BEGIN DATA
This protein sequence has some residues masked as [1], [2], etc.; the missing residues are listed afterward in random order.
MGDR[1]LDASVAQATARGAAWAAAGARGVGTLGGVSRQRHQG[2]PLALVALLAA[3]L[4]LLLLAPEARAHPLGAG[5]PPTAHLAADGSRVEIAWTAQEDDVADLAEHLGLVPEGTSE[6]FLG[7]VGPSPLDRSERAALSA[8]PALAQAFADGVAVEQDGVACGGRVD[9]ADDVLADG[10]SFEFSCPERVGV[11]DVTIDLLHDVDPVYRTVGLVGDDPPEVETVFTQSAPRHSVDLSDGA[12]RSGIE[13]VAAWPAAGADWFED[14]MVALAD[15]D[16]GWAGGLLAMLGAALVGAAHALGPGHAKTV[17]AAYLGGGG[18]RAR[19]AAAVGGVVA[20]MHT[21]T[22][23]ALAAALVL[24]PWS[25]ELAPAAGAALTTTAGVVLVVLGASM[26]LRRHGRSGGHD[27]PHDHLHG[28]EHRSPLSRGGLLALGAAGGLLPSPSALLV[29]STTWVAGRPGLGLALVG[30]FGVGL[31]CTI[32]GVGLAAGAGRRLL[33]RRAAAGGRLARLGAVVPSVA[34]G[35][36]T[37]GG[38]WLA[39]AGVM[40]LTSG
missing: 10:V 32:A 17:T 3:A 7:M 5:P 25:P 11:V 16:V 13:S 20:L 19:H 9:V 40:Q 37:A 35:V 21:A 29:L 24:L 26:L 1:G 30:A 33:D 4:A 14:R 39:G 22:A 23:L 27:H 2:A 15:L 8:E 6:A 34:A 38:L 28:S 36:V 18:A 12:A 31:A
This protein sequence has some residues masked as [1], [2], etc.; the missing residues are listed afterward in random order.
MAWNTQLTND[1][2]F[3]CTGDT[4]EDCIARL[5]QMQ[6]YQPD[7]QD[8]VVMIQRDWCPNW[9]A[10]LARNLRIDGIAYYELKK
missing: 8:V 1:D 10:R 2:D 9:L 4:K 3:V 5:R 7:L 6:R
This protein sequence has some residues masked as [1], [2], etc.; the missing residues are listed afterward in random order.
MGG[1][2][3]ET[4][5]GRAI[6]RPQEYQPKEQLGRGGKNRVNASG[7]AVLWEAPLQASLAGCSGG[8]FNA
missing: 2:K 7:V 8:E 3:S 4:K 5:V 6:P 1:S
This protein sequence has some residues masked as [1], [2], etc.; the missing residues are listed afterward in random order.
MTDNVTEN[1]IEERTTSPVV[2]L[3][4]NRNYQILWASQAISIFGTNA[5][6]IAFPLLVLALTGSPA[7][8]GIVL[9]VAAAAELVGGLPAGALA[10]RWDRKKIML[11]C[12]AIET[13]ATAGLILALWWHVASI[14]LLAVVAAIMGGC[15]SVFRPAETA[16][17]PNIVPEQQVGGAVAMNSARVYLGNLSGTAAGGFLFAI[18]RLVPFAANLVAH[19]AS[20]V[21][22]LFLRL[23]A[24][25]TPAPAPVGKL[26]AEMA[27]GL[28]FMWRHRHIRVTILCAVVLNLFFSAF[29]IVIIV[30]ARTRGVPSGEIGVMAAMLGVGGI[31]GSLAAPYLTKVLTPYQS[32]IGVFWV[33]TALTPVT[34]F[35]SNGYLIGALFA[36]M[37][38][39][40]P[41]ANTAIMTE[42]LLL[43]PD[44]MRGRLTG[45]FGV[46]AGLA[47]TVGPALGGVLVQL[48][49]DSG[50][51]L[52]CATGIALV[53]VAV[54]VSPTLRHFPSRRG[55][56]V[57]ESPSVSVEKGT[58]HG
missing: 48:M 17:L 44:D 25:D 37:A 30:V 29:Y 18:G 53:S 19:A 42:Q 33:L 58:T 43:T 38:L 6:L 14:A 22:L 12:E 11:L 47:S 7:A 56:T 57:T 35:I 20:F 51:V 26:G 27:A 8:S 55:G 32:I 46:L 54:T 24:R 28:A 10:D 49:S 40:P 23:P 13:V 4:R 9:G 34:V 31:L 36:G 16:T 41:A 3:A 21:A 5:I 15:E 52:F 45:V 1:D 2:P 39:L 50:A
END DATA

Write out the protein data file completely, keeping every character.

This protein sequence has some residues masked as [1], [2], etc.; the missing residues are listed afterward in random order.
MGDR[1]LDASVAQATARGAAWAAAGARGVGTLGGVSRQRHQG[2]PLALVALLAA[3]L[4]LLLLAPEARAHPLGAG[5]PPTAHLAADGSRVEIAWTAQEDDVADLAEHLGLVPEGTSE[6]FLG[7]VGPSPLDRSERAALSA[8]PALAQAFADGVAVEQDGVACGGRVD[9]ADDVLADG[10]SFEFSCPERVGV[11]DVTIDLLHDVDPVYRTVGLVGDDPPEVETVFTQSAPRHSVDLSDGA[12]RSGIE[13]VAAWPAAGADWFED[14]MVALAD[15]D[16]GWAGGLLAMLGAALVGAAHALGPGHAKTV[17]AAYLGGGG[18]RAR[19]AAAVGGVVA[20]MHT[21]T[22][23]ALAAALVL[24]PWS[25]ELAPAAGAALTTTAGVVLVVLGASM[26]LRRHGRSGGHD[27]PHDHLHG[28]EHRSPLSRGGLLALGAAGGLLPSPSALLV[29]STTWVAGRPGLGLALVG[30]FGVGL[31]CTI[32]GVGLAAGAGRRLL[33]RRAAAGGRLARLGAVVPSVA[34]G[35][36]T[37]GG[38]WLA[39]AGVM[40]LTSG
missing: 10:V 32:A 17:T 3:A 7:M 5:P 25:P 11:V 16:V 13:S 20:L 19:H 9:V 40:Q 37:A 35:V 21:A 29:L 24:L 26:L 1:G 30:A 33:D 4:A 14:R 39:G 22:A 23:L 27:H 2:A 15:L 8:E 6:A 34:A 38:L 28:S 36:V 18:A 12:A 31:A
This protein sequence has some residues masked as [1], [2], etc.; the missing residues are listed afterward in random order.
MAWNTQLTND[1][2]F[3]CTGDT[4]EDCIARL[5]QMQ[6]YQPD[7]QD[8]VVMIQRDWCPNW[9]A[10]LARNLRIDGIAYYELKK
missing: 8:V 1:D 10:R 2:D 9:L 4:K 3:V 5:R 7:L 6:R
This protein sequence has some residues masked as [1], [2], etc.; the missing residues are listed afterward in random order.
MGG[1][2][3]ET[4][5]GRAI[6]RPQEYQPKEQLGRGGKNRVNASG[7]AVLWEAPLQASLAGCSGG[8]FNA
missing: 2:K 7:V 8:E 3:S 4:K 5:V 6:P 1:S
This protein sequence has some residues masked as [1], [2], etc.; the missing residues are listed afterward in random order.
MTDNVTEN[1]IEERTTSPVV[2]L[3][4]NRNYQILWASQAISIFGTNA[5][6]IAFPLLVLALTGSPA[7][8]GIVL[9]VAAAAELVGGLPAGALA[10]RWDRKKIML[11]C[12]AIET[13]ATAGLILALWWHVASI[14]LLAVVAAIMGGC[15]SVFRPAETA[16][17]PNIVPEQQVGGAVAMNSARVYLGNLSGTAAGGFLFAI[18]RLVPFAANLVAH[19]AS[20]V[21][22]LFLRL[23]A[24][25]TPAPAPVGKL[26]AEMA[27]GL[28]FMWRHRHIRVTILCAVVLNLFFSAF[29]IVIIV[30]ARTRGVPSGEIGVMAAMLGVGGI[31]GSLAAPYLTKVLTPYQS[32]IGVFWV[33]TALTPVT[34]F[35]SNGYLIGALFA[36]M[37][38][39][40]P[41]ANTAIMTE[42]LLL[43]PD[44]MRGRLTG[45]FGV[46]AGLA[47]TVGPALGGVLVQL[48][49]DSG[50][51]L[52]CATGIALV[53]VAV[54]VSPTLRHFPSRRG[55][56]V[57]ESPSVSVEKGT[58]HG
missing: 48:M 17:L 44:D 25:D 37:A 30:V 29:Y 18:G 53:S 19:A 42:Q 33:L 58:T 43:T 38:L 6:L 14:A 22:L 12:E 11:L 47:S 7:A 56:T 57:T 35:I 20:F 51:V 26:G 27:A 8:S 55:G 32:I 46:L 54:T 24:R 28:A 10:D 49:S 40:P 23:P 13:V 4:R 9:G 34:V 31:L 36:G 16:T 41:A 3:A 21:A 5:I 15:E 52:F 45:V 1:D 2:P 39:L 50:A